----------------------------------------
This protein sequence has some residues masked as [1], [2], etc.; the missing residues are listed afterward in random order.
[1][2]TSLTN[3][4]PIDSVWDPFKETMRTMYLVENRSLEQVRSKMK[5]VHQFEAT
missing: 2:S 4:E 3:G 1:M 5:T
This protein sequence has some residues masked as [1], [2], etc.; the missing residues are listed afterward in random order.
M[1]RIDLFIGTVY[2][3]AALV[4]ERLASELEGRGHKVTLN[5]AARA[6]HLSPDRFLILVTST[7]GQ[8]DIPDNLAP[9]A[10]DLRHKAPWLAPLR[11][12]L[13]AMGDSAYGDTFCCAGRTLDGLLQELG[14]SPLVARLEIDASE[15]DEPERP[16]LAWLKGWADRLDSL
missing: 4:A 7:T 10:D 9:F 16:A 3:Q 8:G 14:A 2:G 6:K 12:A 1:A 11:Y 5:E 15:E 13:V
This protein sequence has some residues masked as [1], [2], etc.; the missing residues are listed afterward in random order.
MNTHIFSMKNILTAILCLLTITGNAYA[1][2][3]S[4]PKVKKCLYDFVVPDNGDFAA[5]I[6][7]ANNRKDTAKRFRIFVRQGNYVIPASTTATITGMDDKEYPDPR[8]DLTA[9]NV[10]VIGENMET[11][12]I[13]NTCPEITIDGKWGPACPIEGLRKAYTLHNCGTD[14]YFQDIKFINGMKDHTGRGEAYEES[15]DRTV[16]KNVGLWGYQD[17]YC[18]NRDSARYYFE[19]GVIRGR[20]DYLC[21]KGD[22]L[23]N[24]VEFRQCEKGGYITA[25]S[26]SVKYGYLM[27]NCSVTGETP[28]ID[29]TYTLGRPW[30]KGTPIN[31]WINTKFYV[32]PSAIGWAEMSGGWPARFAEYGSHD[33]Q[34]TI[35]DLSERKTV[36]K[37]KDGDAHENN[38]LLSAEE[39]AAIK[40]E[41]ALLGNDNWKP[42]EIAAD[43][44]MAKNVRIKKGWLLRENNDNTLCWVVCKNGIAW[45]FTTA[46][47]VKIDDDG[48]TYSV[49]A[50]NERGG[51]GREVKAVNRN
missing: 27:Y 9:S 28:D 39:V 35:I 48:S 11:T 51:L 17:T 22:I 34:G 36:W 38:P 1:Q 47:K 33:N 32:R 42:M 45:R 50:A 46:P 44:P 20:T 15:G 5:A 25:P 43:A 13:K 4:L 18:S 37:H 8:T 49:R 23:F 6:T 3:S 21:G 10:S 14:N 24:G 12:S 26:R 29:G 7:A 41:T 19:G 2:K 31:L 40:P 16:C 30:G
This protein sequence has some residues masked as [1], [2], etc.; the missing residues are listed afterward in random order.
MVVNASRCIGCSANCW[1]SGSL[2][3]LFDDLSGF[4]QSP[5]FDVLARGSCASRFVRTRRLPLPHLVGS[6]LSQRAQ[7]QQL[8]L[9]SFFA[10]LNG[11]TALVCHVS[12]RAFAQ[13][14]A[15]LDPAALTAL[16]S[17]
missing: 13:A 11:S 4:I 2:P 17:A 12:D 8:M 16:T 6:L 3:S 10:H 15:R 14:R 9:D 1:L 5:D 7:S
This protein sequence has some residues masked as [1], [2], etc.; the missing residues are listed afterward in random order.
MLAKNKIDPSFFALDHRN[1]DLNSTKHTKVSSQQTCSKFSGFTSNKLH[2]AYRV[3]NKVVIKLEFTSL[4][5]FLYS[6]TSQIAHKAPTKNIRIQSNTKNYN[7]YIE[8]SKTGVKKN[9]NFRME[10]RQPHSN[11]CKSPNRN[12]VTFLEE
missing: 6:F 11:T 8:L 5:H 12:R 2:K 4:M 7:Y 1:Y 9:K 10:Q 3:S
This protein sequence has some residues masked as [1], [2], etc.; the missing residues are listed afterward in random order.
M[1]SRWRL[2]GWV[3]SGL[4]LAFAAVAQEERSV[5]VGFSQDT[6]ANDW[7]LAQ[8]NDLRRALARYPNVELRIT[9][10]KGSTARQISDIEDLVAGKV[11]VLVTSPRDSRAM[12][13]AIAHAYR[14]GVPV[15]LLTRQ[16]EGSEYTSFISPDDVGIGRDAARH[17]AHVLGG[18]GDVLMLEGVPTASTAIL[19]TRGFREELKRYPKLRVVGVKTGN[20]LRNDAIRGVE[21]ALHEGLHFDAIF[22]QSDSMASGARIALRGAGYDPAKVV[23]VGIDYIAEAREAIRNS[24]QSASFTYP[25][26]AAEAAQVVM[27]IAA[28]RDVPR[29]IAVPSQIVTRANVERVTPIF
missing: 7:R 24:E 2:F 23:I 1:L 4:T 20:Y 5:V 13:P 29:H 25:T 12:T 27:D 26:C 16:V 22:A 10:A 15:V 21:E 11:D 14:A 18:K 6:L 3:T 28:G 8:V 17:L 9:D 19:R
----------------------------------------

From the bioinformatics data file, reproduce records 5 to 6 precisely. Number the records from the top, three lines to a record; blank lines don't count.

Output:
This protein sequence has some residues masked as [1], [2], etc.; the missing residues are listed afterward in random order.
MLAKNKIDPSFFALDHRN[1]DLNSTKHTKVSSQQTCSKFSGFTSNKLH[2]AYRV[3]NKVVIKLEFTSL[4][5]FLYS[6]TSQIAHKAPTKNIRIQSNTKNYN[7]YIE[8]SKTGVKKN[9]NFRME[10]RQPHSN[11]CKSPNRN[12]VTFLEE
missing: 6:F 11:T 8:L 5:H 12:R 2:K 4:M 7:Y 1:Y 9:K 10:Q 3:S
This protein sequence has some residues masked as [1], [2], etc.; the missing residues are listed afterward in random order.
M[1]SRWRL[2]GWV[3]SGL[4]LAFAAVAQEERSV[5]VGFSQDT[6]ANDW[7]LAQ[8]NDLRRALARYPNVELRIT[9][10]KGSTARQISDIEDLVAGKV[11]VLVTSPRDSRAM[12][13]AIAHAYR[14]GVPV[15]LLTRQ[16]EGSEYTSFISPDDVGIGRDAARH[17]AHVLGG[18]GDVLMLEGVPTASTAIL[19]TRGFREELKRYPKLRVVGVKTGN[20]LRNDAIRGVE[21]ALHEGLHFDAIF[22]QSDSMASGARIALRGAGYDPAKVV[23]VGIDYIAEAREAIRNS[24]QSASFTYP[25][26]AAEAAQVVM[27]IAA[28]RDVPR[29]IAVPSQIVTRANVERVTPIF
missing: 7:R 24:E 2:F 23:I 1:L 4:T 20:Y 5:V 13:P 29:H 25:T 12:T 27:D 26:C 16:V 22:A 10:A 15:V 21:E 11:D 14:A 18:K 6:L 3:T 28:G 8:V 17:L 9:D 19:R